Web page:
• An airborne radar survey was flown during the austral summer of 2015/16 over the Foundation Ice Stream, Bungenstock Ice Rise, and the Filchner ice shelf as part of the 5-year Filchner Ice Shelf System (FISS) project. This project was a NERC-funded (grant reference number: NE/L013770/1) collaborative initiative between the British Antarctic Survey, the National Oceanography Centre, the Met Office Hadley Centre, University College London, the University of Exeter, Oxford University, and the Alfred Wenger Institute to investigate how the Filchner Ice Shelf might respond to a warmer world, and what the impact of sea-level rise could be by the middle of this century. The 2015/16 aerogeophysics survey acquired ~7,000 line km of aerogeophysical data with a particular focus on the Foundation Ice Stream. Our Twin Otter aircraft was equipped with dual-frequency carrier-phase GPS for navigation, radar altimeter for surface mapping, wing-tip magnetometers, and a new ice-sounding radar system (PASIN-2). We present here the full radar dataset consisting of the deep-sounding chirp and shallow-sounding pulse-acquired data in their processed form, as well as the navigational information of each trace, the surface and bed elevation picks, ice thickness, and calculated absolute surface and bed elevations. This dataset comes primarily in the form of NetCDF and georeferenced SEGY files. To interactively engage with this newly-published dataset, we also created segmented quicklook PDF files of the radar data.

  • This dataset contains bed and surface elevation picks derived from airborne radar collected during the POLARGAP 2015/16 project funded by the European Space Agency (ESA) and with in-kind contribution from the British Antarctic Survey, the Technical University of Denmark (DTU), the Norwegian Polar Institute (NPI) and the US National Science Foundation (NSF). This collaborative project collected ~38,000 line-km of new aerogeophysical data using the 150MHz PASIN radar echo sounding system (Corr et al., 2007) deployed on a British Antarctic Survey (BAS) Twin Otter. The primary objective of the POLARGAP campaign was to carry out an airborne gravity survey covering the southern polar gap beyond the coverage of the GOCE orbit. This dataset covers the South Pole as well as parts of the Support Force, Foundation and Recovery Glaciers. The bed pick data acquired during the POLARGAP survey over the Recovery Lakes is archived at NPI: https://doi.org/10.21334/npolar.2019.ae99f750.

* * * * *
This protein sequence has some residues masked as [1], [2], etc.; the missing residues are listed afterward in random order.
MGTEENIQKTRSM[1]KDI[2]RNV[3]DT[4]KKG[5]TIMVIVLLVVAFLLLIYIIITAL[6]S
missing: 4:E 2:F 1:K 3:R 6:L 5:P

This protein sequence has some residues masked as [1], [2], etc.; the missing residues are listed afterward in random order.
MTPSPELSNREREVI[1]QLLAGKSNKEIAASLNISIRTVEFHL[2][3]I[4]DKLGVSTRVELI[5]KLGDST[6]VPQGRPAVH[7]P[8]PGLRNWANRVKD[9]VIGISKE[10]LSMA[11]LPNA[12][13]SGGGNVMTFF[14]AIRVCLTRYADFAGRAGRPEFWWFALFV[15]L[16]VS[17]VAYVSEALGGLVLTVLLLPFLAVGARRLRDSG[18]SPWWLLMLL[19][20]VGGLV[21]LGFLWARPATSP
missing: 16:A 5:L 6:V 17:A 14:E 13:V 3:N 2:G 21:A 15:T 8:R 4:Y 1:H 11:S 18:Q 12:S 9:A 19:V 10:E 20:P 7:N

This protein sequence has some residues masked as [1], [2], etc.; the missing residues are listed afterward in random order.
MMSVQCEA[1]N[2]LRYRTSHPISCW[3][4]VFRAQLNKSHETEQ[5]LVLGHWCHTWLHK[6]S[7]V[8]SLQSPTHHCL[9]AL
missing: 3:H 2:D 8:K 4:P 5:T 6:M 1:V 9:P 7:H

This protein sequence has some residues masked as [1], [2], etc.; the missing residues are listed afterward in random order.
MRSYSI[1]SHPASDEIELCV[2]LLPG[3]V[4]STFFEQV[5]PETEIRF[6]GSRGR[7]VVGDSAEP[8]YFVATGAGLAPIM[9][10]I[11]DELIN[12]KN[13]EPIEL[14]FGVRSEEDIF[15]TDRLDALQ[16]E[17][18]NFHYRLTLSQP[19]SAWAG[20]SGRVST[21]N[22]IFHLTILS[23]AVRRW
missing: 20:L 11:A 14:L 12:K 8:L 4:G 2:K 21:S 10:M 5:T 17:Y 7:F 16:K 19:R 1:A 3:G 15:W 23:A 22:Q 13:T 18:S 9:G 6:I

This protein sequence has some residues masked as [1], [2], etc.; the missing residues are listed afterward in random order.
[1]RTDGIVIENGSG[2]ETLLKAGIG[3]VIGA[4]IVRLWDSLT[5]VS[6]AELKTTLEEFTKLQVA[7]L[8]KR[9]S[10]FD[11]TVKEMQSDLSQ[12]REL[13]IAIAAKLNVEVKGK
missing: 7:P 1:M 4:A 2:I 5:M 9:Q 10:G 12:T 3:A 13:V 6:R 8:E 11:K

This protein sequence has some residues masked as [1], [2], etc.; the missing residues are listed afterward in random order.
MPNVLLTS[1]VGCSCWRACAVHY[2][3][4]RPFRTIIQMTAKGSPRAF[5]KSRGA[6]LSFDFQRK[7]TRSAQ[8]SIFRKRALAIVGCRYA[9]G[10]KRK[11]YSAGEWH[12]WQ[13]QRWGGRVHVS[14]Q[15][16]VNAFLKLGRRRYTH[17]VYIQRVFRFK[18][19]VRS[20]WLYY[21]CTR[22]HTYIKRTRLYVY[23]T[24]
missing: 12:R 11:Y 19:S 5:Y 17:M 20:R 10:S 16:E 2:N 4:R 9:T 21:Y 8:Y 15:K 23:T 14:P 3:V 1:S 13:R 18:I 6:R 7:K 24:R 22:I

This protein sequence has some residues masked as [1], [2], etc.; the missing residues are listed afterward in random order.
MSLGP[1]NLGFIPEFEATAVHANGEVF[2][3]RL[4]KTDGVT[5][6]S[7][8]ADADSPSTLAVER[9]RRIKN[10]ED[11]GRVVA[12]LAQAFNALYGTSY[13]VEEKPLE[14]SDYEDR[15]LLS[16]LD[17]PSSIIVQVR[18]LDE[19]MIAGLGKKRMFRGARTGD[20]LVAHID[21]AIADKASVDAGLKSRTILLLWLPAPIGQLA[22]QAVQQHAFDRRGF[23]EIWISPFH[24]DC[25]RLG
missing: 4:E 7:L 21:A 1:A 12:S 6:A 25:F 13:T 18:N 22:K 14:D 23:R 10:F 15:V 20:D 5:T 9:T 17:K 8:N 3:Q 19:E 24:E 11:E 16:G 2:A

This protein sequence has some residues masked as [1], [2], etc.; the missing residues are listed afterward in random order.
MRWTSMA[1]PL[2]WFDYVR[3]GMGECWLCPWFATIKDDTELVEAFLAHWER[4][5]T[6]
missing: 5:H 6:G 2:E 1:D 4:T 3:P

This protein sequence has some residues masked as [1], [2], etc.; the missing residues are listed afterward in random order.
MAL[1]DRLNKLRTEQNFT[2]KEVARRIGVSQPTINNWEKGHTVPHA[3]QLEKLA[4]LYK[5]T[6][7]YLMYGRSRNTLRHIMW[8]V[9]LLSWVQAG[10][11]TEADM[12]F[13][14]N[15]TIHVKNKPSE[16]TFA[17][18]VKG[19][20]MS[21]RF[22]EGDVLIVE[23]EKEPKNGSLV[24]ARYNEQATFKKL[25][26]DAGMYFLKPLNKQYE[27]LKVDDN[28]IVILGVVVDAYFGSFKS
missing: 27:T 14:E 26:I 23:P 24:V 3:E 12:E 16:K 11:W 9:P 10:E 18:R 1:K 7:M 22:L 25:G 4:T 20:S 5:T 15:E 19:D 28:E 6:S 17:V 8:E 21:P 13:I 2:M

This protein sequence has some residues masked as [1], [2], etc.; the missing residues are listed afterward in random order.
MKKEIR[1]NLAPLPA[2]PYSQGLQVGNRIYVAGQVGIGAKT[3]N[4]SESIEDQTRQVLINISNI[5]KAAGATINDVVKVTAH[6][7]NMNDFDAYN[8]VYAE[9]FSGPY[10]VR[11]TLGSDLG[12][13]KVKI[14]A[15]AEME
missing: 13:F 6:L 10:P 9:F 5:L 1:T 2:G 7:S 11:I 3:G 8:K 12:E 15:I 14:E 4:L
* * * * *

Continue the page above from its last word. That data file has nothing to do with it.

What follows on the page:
• This gridded dataset provides geometry (ice thickness and bedrock topography) covering the Pine Island Glacier catchment. It has been created using the principle of mass conservation, given observed fields of velocity, surface elevation change and surface mass balance, together with sparse ice thickness data measured along airborne radar flight-lines. Previous ice flow modelling studies show that gridded geometry products that use traditional interpolation techniques (e.g. Bedmap2) can result in a spurious thickening tendency near the grounding line of Pine Island Glacier. Removing the cause of this thickening signal, in order to more accurately model ice flow dynamics, has been the motivation for creating a new geometry that is consistent with the conservation of mass. This data was funded by a PhD project within the iSTAR-C programme (with NERC grant reference NE/J005738/1).